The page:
Many people receive probation instead of jail time in criminal cases. They must comply with certain regulations in accordance with their probation, otherwise they could receive new charges or be sent to jail. If you know someone who is on probation and you believe they are violating the terms of that probation, then you may need to contact the probation officer. This is public information in most states since the majority of probation officers are overworked and may rely more than you realize on the assistance of the public.
Think carefully before contacting a probation officer so you can be certain that what you will be reporting is appropriate. For instance, you should be able to report facts regarding a violation and not be acting on a personal vendetta. Doing so only wastes valuable resources, and if you provide false information, you may be facing charges yourself.
Confirm the Details
If you don’t know the subject’s full, legal name, try to find it out before contacting the probation officer. If you only know the individual by a nickname, try to come up with a good description and a home address. This information can often identify the subject to a probation officer.
Find the Local Probation Office
Larger cities may have their own probation office. Other jurisdictions have a county probation office. Try an Internet search that includes the words “probation office” and the city where the subject lives. Typically, there’s only one probation office with a number of probation officers working out of a central location. It’s likely that you’ll have to call to find out which probation officer is assigned to the subject. The receptionist or secretary who answers the phone can normally figure out which probation officer is assigned to the individual.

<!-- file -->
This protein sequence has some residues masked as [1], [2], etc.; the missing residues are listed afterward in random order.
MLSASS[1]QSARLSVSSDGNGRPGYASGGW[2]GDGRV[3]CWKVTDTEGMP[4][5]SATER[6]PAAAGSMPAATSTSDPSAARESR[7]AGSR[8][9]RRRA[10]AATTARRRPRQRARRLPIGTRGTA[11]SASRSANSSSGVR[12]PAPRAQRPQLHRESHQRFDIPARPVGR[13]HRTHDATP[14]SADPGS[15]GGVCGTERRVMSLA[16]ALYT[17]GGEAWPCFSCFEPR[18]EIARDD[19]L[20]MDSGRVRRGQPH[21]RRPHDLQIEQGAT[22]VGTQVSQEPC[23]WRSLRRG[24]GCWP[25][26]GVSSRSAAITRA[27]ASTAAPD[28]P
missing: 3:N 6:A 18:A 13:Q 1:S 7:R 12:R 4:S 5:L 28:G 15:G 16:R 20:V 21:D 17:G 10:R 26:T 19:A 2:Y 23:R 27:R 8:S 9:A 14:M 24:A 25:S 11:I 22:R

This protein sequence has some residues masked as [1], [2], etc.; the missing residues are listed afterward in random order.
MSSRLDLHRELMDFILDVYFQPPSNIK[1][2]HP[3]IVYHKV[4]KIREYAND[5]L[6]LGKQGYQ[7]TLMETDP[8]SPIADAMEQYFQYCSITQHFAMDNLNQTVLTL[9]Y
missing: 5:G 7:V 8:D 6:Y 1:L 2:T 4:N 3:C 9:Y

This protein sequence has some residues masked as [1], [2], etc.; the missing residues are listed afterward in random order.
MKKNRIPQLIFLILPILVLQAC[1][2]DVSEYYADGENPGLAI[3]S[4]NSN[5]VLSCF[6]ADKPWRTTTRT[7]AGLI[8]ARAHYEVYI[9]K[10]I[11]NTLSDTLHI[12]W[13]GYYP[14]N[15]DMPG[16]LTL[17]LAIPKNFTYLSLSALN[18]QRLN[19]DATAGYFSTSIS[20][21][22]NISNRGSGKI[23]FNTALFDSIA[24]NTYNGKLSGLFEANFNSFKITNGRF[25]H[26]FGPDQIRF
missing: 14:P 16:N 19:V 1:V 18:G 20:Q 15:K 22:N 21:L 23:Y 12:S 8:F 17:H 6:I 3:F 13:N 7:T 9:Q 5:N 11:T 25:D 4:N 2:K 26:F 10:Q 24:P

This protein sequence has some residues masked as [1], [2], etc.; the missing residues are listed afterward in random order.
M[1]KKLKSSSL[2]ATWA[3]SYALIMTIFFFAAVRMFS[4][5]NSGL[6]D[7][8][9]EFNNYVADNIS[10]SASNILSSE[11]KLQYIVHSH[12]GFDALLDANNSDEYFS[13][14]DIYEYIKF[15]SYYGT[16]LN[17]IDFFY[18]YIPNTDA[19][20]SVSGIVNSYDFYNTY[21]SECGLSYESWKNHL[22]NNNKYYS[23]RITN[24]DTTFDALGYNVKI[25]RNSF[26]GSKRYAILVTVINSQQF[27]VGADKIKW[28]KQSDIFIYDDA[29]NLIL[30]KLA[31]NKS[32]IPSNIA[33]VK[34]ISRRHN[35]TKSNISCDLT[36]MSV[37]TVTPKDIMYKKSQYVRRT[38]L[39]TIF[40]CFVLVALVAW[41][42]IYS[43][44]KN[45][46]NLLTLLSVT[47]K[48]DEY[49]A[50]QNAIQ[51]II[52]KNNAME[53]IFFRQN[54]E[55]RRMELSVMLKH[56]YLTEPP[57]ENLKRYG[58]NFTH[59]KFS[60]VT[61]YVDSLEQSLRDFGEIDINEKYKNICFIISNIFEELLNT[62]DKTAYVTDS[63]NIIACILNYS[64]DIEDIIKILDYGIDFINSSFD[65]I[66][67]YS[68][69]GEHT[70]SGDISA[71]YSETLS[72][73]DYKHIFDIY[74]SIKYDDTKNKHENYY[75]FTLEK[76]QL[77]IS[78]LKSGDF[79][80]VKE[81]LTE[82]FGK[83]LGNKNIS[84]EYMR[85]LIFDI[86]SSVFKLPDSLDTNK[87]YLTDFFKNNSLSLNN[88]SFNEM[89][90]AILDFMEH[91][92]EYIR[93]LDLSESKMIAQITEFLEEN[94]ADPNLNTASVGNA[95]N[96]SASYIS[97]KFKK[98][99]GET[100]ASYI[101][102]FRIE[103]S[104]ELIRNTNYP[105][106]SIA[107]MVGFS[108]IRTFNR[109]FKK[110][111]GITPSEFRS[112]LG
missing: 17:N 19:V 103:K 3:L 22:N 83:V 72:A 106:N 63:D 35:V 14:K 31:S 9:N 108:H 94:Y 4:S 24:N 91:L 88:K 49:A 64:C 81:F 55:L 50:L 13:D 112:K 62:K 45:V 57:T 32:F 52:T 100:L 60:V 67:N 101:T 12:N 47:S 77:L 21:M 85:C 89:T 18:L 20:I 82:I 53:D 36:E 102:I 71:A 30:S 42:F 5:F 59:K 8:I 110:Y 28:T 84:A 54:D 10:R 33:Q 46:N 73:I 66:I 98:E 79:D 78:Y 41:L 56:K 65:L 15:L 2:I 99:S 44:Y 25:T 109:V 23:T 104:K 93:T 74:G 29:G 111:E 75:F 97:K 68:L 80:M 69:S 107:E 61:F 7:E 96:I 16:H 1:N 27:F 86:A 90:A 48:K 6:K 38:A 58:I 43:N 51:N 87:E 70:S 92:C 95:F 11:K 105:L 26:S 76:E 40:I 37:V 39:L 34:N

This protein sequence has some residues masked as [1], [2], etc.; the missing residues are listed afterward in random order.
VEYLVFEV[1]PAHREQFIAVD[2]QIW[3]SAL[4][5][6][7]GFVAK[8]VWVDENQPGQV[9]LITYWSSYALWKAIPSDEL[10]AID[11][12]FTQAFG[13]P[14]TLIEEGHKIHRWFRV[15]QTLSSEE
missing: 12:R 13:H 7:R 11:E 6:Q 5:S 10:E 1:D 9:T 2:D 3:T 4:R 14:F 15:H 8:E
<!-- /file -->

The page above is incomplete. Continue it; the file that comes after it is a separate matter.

Speak to the Probation Officer
Usually you’ll have contact with the probation officer over the phone. Occasionally, you may be asked to meet with the officer in person. Regardless, be prepared to offer any factual information that may be in your possession. If this includes any kind of documentary evidence like photos or paperwork, you may be asked to send in copies.
Follow Probation Officer Instructions
The instructions the probation officer gives you will vary depending upon your unique situation. Follow them carefully as this is usually best for your personal safety. Moreover, it makes the probation officer’s job easier when you comply with their instructions.